FAM.—Ranunculaceæ. COM. NS. :—G. Morvel; H. Churhar, Dhantiate, Murhari; K. Morhari; M. Moravel, Ranjai; Sk. Murva, Devashreni, Madhulika, Morata, Snuva. CHAR. :—An extensive climber, but often found trailing amongst grass; whole plant tomentose; L.—simple or once ternate, entire or shallowly 1-7 lobed, lobes mucronate, blades 2-2.5 cm. long ovate or orbicular, petioles twinning; Fl.—in axillary corymbose panicles, white; sepals 4-6, hairy outside; C.—petals O.; Fr.—achenes, ovoid, silky villous, with long feathery tails ; Fl. t.—Sept.Nov.



HABITAT. :—Common in grass lands. LOC. :—Very common throughout the Deccan and Konkan. DISTR. :—W. Ghats. PARTS USED :—The whole plant. PROPERTIES AND USES :—Sweet, bitter, astringent, hot, stimulant, laxative, stimulates secretion of bile; useful in leprosy, blood diseases, and fevers; used internally in thirst, hearttroubles and bilious vomiting; externally applied to boils, itch r and to kill parasitic worms (Ayurveda).

FAM.—Capparidaceæ. COM. NS. :—G. Talvari, Tilwan, Tinmani; H. Hulhul, Jangali-harhar, Kanphutia; K. Nayibela; M. Harhuria, Kanphodi; Sk. Adityabhakta, Barbara, Karnasphota, Sauri, Tilparni. CHAR. :—Annual erect herb, 30-90 cm. high; stems grooved and glandular, hairy; L.—3-5 foliate; petioles of lower leaves longer, gradually becoming shorter upwards; leaflets elliptic-oblong, terminal the largest; Fl.—axillary, in lax racemes, yellow; C.—petals 4, oblong-obovate, veined; Fr.—capsule, erect, hairy, obliquely striate, tapering towards both ends ; Sd.—brownish black, transversely striate, subglobose; Fl. t.—Sept-June. HABIT :—A common weed. LOC. :—Widely distributed throughout the State; very common in the Deccan, Konkan. DISTR. :—Throughout the tropics of the world. PARTS USED :—Leaves and seeds. PROPERTIES AND USES:—Plant has saltish, bitter taste and a strong odour; cooling, stomachic, laxative, diuretic, anthelmintic; removes " Kapha"; causes excessive biliousness, dryness and urethral discharges; reduces tumours and inflammations ; useful in skin-diseases and ulcers; enriches blood and is useful in blood diseases and uterine complaints; cures cough and earache (Ayurveda). Plant has penetrating bad smell. Leaves—favour digestion, and dispel intestinal fermentation. Juice— cures ear-ache; good in malaria; useful in piles and lumbago as a local stimulant. Seeds—anthelmintic and detergent (Yunani). LOC. USES :—Leaf-juice is put into the ear to relieve ear-ache; mixed with oil, it is a popular remedy for purulent discharges from the ear; it also forms an application to wounds and ulcers. Bruised leaves are applied to skin as counter-irritant. Seeds have properties resembling those of mustard. They are regarded as an efficient substitute; they are used as anthelmintic and carminative. They are also given in fevers and diarrhœa. Seeds yield on expression a fixed oil.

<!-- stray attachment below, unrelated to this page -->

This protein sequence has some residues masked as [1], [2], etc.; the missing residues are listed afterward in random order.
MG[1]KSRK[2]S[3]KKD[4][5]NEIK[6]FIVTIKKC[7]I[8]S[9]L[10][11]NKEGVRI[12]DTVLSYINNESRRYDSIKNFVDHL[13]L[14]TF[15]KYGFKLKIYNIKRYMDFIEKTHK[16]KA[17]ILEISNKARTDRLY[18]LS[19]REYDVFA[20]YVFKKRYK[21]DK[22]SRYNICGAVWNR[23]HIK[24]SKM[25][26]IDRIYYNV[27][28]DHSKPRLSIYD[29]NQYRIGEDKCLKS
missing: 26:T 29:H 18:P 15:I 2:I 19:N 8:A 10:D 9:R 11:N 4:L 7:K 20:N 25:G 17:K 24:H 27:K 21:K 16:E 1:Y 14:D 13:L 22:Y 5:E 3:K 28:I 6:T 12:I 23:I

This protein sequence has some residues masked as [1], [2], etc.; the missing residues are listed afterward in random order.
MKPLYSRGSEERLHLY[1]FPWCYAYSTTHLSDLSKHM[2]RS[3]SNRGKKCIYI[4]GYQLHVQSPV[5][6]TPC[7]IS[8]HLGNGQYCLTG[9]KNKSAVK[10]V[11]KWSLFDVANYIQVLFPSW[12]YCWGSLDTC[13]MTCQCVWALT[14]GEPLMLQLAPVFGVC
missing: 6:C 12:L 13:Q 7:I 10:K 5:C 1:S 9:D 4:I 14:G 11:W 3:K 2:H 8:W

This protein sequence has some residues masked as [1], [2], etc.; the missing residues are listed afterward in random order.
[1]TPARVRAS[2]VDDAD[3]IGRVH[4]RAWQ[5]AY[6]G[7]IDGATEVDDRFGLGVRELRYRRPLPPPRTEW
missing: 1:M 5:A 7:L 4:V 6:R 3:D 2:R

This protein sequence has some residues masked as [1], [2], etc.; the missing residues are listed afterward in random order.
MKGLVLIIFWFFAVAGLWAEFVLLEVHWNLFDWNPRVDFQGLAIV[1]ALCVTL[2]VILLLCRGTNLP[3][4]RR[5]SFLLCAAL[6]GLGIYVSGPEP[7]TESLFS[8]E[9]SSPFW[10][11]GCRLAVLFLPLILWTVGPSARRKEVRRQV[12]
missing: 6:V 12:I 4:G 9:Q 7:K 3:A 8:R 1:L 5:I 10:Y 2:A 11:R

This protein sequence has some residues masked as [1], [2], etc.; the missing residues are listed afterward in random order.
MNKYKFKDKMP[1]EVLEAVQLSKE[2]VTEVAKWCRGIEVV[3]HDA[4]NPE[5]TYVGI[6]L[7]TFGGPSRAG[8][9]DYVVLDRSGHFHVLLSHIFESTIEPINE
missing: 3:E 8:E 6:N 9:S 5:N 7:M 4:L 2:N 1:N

FAM.—Verbenaceæ. COM. NS. :—G. Bharangi; H. Bharangi; K. Gantubarangi, Kiritekki; M. Bharang; Sk. Bharangi, Brahmani, Kasaghni, Phanjika, Vatari.



CHAR.;—Shrub, 0.9-2.2 m. high; stems bluntly quadrangular; L.—ternately whorled, sometimes opposite, 12.5-15 X 5.7-6.3 cm., oblong or elliptic, sharply serrate; Fl.—many, showy, in lax dichotomous cymes, with a pair of bracts at each branching and a flower in the fork, collectively forming a terminal panicle; C.—pale blue, the larger lower lobe dark purple, tube hairy within, 4 lobes flat, spreading, lower one deflexed; Fr.— drupe, obovoid, black, fleshy; Fl. t.— Aug.-Oct. HABITAT :—Deciduous dry forests and open situations. LOC. :—Common in deciduous dry forests and open situations of the Deccan hills ; also found throughout the State. DISTR.:—More or less throughout India, Ceylon, Malay Peninsula. PARTS USED :—Root, leaves and seeds. PROPERTIES AND USES:—Root—dry, heating, stomachic, anthelmintic, useful in bronchitis, asthma, ozœna, fevers, "Vata", blood diseases, inflammations, tumours, burning sensation, hiccup, consumption, epilepsy, tubercular glands, wounds (Ayurveda). Root increases appetite; lessens expectoration; useful in inflammation, bronchitis, asthma, fevers (Yunani). LOC. USES :—The root is used in febrile and catarrhal affections. In Ratnagiri people consider it very effective in malarial fevers. Leaves boiled with oil and butter made into an ointment are useful in cephalalgia and ophthalmia. The seeds bruised and boiled in butter milk are used as aperient and in dropsy. The plant contains an alkaloid.